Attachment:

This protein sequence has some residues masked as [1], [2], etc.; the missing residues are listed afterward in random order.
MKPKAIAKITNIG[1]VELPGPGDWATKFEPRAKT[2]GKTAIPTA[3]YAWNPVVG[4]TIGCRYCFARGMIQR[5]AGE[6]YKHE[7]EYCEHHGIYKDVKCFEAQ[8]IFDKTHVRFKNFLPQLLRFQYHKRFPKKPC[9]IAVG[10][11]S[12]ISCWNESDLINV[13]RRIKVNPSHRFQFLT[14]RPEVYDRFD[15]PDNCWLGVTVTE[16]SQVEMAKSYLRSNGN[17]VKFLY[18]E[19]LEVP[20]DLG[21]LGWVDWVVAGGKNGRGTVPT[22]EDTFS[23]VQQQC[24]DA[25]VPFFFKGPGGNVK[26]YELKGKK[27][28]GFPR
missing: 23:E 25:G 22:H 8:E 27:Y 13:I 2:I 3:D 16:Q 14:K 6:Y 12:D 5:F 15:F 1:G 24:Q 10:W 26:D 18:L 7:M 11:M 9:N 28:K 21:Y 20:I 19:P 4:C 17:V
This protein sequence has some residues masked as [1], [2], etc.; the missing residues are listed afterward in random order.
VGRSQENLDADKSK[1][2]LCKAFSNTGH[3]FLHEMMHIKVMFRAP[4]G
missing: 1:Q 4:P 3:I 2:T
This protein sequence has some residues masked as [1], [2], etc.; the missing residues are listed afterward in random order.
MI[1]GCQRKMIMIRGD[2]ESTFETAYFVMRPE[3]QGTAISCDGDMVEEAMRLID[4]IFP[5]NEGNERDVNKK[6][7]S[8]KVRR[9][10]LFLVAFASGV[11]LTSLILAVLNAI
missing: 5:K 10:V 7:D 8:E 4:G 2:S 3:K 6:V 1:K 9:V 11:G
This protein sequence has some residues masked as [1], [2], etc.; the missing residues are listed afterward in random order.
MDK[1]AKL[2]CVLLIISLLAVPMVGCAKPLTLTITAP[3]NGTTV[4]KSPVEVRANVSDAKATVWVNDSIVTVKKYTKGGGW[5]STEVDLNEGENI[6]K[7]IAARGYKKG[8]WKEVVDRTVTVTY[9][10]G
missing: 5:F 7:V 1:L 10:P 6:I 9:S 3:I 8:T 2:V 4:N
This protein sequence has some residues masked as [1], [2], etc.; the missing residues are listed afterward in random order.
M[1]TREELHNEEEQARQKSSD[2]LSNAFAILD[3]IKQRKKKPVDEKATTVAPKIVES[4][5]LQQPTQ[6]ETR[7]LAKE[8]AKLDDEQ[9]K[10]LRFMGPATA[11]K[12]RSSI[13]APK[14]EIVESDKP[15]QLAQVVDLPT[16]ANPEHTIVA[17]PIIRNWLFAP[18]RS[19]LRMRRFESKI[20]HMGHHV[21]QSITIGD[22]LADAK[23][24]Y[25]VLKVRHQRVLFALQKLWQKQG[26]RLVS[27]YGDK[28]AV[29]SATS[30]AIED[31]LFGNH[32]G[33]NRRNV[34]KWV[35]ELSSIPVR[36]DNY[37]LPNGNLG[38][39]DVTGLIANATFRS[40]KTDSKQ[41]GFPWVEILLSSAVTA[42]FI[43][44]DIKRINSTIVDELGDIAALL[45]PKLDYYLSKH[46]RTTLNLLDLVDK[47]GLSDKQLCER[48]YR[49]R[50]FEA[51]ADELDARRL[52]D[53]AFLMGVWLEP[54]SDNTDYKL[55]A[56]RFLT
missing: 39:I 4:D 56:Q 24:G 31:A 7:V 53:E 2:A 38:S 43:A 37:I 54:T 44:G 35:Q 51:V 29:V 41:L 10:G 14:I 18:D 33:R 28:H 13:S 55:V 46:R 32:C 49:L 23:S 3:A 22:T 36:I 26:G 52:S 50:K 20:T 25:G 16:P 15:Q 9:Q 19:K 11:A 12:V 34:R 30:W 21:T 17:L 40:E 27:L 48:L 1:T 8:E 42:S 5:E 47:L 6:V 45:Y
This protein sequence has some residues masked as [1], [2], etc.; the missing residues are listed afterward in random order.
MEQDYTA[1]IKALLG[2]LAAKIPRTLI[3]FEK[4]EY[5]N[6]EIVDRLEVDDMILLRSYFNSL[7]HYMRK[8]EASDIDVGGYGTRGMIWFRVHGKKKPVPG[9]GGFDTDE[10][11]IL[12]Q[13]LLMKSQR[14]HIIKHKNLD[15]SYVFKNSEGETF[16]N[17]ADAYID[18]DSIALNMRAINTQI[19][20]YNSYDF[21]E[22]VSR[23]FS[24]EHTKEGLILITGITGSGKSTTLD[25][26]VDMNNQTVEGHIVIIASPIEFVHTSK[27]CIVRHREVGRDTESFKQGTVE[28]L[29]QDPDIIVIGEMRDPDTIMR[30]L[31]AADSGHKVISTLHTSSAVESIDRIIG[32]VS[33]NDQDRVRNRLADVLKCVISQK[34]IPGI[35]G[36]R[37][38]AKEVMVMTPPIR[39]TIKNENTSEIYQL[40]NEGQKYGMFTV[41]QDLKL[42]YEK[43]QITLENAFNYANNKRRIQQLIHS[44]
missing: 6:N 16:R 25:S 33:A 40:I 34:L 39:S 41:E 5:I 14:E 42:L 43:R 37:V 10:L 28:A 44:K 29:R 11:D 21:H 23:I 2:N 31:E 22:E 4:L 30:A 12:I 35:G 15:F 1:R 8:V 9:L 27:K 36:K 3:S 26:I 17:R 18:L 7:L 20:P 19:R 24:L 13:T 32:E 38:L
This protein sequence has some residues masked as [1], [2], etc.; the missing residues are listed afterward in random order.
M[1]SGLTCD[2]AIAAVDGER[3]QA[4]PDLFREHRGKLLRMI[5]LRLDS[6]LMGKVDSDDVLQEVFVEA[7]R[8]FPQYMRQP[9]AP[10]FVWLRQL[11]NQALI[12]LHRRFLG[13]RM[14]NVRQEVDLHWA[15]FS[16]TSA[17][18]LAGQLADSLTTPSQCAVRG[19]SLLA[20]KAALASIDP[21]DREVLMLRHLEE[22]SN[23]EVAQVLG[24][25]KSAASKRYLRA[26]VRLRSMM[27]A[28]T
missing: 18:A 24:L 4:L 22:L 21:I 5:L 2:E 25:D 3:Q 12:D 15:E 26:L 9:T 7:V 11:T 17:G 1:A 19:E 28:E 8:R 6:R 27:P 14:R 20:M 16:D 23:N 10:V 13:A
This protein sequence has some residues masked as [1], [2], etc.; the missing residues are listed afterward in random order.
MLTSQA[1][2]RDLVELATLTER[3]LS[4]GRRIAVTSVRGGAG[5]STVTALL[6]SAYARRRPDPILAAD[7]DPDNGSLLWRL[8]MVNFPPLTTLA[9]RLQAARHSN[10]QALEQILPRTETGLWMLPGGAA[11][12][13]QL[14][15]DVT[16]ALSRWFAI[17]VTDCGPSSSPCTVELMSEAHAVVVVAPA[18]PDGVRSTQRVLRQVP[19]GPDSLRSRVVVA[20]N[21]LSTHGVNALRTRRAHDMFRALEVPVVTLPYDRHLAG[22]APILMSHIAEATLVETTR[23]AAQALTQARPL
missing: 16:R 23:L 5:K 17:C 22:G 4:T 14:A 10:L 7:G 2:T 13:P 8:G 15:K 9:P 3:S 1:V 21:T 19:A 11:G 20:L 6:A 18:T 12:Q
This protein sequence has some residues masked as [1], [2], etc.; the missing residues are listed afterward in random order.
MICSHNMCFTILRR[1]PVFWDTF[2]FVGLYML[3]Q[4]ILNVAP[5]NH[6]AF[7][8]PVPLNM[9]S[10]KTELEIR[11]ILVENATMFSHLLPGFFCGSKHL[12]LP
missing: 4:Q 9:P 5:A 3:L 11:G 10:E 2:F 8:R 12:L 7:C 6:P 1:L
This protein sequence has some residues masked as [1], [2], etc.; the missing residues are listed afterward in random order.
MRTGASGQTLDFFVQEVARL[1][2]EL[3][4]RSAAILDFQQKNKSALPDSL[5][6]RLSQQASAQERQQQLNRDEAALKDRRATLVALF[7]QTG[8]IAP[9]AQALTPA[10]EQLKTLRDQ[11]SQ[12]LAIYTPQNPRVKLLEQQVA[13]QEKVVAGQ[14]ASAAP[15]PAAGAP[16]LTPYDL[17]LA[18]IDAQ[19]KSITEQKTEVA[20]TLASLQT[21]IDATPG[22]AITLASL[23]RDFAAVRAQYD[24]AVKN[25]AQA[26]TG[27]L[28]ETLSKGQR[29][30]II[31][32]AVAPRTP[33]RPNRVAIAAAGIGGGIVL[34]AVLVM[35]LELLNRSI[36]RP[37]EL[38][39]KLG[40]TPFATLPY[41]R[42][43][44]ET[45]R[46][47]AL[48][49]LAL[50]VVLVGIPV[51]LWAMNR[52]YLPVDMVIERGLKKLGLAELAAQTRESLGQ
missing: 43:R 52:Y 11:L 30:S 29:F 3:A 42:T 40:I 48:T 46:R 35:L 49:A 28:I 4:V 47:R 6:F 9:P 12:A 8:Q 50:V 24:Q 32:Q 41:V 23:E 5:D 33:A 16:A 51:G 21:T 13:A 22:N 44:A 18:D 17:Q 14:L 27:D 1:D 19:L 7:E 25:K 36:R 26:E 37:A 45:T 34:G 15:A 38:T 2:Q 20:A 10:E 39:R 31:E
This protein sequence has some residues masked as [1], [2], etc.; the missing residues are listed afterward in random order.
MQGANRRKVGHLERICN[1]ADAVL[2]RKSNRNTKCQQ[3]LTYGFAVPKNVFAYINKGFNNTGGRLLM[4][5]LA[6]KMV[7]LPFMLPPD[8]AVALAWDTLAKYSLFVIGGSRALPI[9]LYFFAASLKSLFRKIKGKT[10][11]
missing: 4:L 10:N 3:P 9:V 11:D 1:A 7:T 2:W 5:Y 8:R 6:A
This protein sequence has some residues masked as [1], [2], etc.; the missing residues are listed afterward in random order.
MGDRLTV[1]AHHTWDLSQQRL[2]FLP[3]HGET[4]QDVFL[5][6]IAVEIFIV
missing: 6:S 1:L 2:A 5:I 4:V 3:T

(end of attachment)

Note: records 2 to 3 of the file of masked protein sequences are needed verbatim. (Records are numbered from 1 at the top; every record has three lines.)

This protein sequence has some residues masked as [1], [2], etc.; the missing residues are listed afterward in random order.
VGRSQENLDADKSK[1][2]LCKAFSNTGH[3]FLHEMMHIKVMFRAP[4]G
missing: 1:Q 4:P 3:I 2:T
This protein sequence has some residues masked as [1], [2], etc.; the missing residues are listed afterward in random order.
MI[1]GCQRKMIMIRGD[2]ESTFETAYFVMRPE[3]QGTAISCDGDMVEEAMRLID[4]IFP[5]NEGNERDVNKK[6][7]S[8]KVRR[9][10]LFLVAFASGV[11]LTSLILAVLNAI
missing: 5:K 10:V 7:D 8:E 4:G 2:S 3:K 6:V 1:K 9:V 11:G